Villagers have set up a new campaign group to fight a proposal for a major poultry farm which could house up to 26,000 chickens in Perthshire.
The Murthly Group has launched a petition to stop Aviagen Ltd from building four sheds and a site manager’s house on agricultural land on the outskirts of the village.
Campaigners are also calling on the Scottish Government to impose a six month moratorium on the approval of any planning applications for new or expanded industrial poultry units.
Murthly Group point to a number of concerns, including the recent Covid-19 outbreak at the 2 Sisters chicken factory in Coupar Angus, the environmental impact, the smell and the close proximity to a primary school.
A spokesperson for the group said: “We do not welcome industrial operations that require bio-security on our doorstep.
“This is not just about Murthly, it’s about all of Scotland and the rest of the UK.
“Scotland contains one of the last remaining wildernesses in Europe. If we don’t protect it, who will?”
Members say they are concerned after the local authority granted permission for two other chicken farms in Pethshire in recent years against the wishes of nearby residents.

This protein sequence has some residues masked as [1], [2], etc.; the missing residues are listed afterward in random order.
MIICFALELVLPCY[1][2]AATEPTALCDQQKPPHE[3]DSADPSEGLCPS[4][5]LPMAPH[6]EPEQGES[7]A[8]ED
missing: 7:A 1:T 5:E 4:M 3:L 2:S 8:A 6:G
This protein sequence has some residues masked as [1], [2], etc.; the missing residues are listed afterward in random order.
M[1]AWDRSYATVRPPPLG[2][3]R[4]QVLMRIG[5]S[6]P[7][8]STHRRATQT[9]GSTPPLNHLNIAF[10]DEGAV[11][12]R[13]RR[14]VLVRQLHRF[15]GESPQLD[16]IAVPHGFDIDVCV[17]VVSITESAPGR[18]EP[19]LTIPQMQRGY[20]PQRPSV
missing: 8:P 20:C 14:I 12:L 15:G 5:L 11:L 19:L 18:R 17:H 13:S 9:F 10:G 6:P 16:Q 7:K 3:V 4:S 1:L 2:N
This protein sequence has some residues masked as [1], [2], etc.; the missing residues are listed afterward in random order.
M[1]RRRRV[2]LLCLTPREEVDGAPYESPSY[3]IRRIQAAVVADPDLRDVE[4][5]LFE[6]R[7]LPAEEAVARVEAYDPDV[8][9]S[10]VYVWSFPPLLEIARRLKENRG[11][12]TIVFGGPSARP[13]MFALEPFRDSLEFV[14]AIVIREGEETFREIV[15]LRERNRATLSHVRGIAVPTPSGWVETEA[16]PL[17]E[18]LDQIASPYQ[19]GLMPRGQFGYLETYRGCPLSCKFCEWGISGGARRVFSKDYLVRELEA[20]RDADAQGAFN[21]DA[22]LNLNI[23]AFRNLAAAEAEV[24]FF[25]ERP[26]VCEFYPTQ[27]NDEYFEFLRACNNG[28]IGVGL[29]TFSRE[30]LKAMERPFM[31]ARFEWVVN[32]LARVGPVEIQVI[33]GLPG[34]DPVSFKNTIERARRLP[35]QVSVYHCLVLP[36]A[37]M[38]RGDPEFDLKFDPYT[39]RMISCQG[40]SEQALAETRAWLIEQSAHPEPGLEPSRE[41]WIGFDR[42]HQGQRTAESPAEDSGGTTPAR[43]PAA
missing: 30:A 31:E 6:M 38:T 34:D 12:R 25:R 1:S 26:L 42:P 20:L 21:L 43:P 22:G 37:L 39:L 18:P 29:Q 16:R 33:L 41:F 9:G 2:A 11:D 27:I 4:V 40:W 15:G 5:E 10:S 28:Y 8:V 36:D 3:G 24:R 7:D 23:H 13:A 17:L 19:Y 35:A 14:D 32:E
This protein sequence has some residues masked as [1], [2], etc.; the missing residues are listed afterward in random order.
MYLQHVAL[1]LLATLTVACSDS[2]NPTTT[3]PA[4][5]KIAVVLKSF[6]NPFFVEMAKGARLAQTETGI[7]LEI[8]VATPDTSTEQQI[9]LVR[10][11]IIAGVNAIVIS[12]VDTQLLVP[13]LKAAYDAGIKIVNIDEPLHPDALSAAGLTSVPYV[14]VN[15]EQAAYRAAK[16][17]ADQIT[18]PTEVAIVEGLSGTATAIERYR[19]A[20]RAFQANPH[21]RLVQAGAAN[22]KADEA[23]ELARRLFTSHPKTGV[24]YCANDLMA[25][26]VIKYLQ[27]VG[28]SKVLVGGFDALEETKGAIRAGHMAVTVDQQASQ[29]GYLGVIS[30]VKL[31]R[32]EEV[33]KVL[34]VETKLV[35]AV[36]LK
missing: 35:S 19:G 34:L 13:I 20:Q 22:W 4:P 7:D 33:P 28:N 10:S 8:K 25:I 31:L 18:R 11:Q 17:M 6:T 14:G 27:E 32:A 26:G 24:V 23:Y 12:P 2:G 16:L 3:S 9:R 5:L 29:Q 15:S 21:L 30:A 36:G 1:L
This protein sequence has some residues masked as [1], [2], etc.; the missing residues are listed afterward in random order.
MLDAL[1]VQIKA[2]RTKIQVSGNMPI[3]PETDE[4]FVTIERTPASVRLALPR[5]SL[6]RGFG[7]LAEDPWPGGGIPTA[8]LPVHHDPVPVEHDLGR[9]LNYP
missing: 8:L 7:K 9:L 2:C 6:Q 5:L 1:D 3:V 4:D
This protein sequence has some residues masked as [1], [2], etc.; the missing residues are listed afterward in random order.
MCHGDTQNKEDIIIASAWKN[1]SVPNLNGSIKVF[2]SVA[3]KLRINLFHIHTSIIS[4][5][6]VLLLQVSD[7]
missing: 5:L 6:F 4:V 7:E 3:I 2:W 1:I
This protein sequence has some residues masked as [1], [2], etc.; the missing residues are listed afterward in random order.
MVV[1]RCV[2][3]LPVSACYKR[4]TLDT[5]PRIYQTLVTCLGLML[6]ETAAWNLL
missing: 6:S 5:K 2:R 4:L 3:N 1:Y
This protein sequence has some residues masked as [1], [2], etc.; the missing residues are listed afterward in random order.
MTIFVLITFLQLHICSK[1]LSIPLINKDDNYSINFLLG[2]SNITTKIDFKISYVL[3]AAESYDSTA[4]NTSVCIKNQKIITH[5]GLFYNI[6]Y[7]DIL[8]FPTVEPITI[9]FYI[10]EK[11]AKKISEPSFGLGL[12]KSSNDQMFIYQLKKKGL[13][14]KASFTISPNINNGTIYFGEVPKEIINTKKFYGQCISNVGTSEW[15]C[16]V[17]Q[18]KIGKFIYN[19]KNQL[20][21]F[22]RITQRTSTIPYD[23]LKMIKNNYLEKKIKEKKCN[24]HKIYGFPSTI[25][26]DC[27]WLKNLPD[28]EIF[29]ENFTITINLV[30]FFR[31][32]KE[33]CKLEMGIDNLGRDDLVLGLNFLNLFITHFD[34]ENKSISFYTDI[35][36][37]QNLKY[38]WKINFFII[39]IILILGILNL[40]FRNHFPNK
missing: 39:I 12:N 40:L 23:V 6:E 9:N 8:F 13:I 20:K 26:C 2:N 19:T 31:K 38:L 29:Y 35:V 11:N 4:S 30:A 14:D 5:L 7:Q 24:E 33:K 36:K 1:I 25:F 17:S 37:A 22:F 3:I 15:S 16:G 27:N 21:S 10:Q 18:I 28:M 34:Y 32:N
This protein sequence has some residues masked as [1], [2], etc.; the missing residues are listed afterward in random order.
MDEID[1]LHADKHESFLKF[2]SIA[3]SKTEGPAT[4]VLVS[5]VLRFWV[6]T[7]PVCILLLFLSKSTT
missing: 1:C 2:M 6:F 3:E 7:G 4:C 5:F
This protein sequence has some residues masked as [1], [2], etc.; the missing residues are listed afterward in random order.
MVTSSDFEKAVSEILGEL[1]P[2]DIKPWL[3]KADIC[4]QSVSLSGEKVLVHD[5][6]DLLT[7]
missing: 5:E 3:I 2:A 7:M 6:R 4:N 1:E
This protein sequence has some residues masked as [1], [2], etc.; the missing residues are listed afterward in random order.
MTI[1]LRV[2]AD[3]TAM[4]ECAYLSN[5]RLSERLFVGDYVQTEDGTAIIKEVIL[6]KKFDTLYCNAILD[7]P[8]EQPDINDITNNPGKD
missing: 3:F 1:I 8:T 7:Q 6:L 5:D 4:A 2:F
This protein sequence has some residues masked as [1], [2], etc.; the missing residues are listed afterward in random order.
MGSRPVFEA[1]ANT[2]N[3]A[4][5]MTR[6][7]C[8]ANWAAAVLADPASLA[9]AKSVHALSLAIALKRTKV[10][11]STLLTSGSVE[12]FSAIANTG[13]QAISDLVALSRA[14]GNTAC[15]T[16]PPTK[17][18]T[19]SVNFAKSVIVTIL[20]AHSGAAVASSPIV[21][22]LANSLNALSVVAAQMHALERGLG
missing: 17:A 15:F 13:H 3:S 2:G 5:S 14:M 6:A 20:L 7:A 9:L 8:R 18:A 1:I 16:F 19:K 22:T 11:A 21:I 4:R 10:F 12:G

In March last year, protesters took to the streets in anger after Perth and Kinross Council signed off on an egg farm housing 32,000 hens on the edge of Ardler.
Angry residents accused the local authority of not caring about locals’ health.
In 2016, controversial plans to build a £6 million pedigree chicken farm at Bankfoot were approved by Perth and Kinross Council despite a backlash from people living close to the site.
Among the opponents was Sir David Carter, who was the Queen’s surgeon in Scotland and regularly advised the government on public health issues.
He said the chicken farm could put residents at risk from serious lung conditions.
Aviagen say their new venture will bring 11 full-time jobs to the area and will be a pedigree breeding farm rather than producing poultry for broiler meat.
An Aviagen spokesperson said: “We would like to reassure the Murthly community that this development is a small farm when compared with typical broiler poultry production facilities.
“The poultry buildings will be state of the art, energy efficient poultry houses designed for the purpose of rearing breeding birds, maximising their welfare and health and at the same time minimising the impact on the environment.
“The new farm will employ 11 full-time staff and a resident, full-time farm manager.
“In addition to these jobs, work will be created in the local supply chain by using a local construction firm and associated suppliers within the agricultural sector.”
Murthly Group’s petition can be viewed at www.petitiononline.uk/murthly_villagers_oppose_proposed_specialist_poultry_breeder_farm_and_demand_moratorium_on_planning_applications_for_new_or_expanded_industrial_poultry_units_in_scotland